By this time they were out of the Old School and crossing the campus towards the main building across the student’s parking lot. Liam and his friends were out shooting hoops. This must be an extra spare for them, John realised. This was trouble. Liam had a huge grudge on the Wongs. He was a big, hairy Junior on the football team, who was convinced, like half his friends, that he would make a good VIPER enforcer if he didn’t make an even better college team. Because he thought that he was tough, “If it isn’t the baby trainees. Ready to get your butts kicked by VIPER? Or is little baby Wongie-poo going to kung-fu his way out?”
Liam’s posse spread out around them. Oh, goodie, John thought. A scene. People still talked about the epic beat down Liam had taken from May last year when he finally pushed her too far, the kind where the master hardly moves, and the bully just falls down all around. Amy and Jason were nowhere near that good, and John was still a tyro in spite of five weeks of Mr. Wong’s training. John was going to have to stick up for Jason, especially since he was two inches taller. But they were both shorter and much skinnier than Liam, and Liam’s friends were even bigger. That didn’t matter to Jason. His main problem would be beating Liam without doing anything suspiciously super-strong. John did not have that option on wingman duties. Mind-blasts and telekinesis weren’t legal even in Ultimate Fighting. One wedgie, with side order of humiliation to go, please.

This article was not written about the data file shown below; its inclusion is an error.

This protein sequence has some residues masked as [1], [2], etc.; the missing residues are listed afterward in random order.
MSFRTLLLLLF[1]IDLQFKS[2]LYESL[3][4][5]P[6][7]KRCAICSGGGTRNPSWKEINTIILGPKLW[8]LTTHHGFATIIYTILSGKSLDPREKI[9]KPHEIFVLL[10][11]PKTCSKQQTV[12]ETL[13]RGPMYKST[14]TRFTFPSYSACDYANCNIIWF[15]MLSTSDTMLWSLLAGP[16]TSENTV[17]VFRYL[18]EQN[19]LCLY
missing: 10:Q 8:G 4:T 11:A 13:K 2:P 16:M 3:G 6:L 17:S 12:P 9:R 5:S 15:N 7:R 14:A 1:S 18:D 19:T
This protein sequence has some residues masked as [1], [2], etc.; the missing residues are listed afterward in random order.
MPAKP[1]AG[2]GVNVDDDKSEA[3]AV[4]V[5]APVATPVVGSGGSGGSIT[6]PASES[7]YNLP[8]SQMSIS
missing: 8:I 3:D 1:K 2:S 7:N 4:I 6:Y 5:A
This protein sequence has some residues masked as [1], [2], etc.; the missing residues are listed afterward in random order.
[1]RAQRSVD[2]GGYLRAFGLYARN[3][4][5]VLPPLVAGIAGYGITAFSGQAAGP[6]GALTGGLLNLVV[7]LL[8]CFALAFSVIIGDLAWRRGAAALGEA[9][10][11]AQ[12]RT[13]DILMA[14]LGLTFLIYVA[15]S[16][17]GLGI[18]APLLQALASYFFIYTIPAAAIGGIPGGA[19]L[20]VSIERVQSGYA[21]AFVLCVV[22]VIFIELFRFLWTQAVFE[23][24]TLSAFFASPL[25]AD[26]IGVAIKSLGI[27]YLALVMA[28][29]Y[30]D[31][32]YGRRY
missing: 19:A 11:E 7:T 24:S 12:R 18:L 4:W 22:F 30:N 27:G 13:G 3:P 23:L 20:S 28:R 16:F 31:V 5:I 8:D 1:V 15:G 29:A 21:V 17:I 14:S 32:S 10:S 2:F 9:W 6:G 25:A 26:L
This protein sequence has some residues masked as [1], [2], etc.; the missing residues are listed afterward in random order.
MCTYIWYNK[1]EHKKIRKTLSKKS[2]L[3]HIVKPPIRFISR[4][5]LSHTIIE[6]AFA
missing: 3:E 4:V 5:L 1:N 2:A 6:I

Emily stepped between Jason and Liam. “You’re a jerk, Liam. Jason is two years younger than you. Go play with boys your own size.”
“Shouldn’t you super groupies be off sexing it up for Ajax? Or Sapphire?” Liam snarled, looking at Rafaella at the last. Oh, that tore it. Rafe’s hand was on the handle of her umbrella. No man called an air pirate a groupie, and Rafaella was about one remark of promoting Liam to “man,” at least for going stabby purposes. And swords on campus would be at least a gazillion steps too far. Where was a teacher when you needed one?
Then, in his head, John heard Amy. Rebecca! We need Principal Guzman in the back parking lot. Someone’s going to get hurt!
“Liam! Lads! Good to see that you’re ready to make good use of your spare period,” said a voice from the direction of the main building. It was Mr. Guzman. Liam was probably wondering where he came from, but John knew. Rotated through the dimensions by a teen teleporter. Now that was using your powers!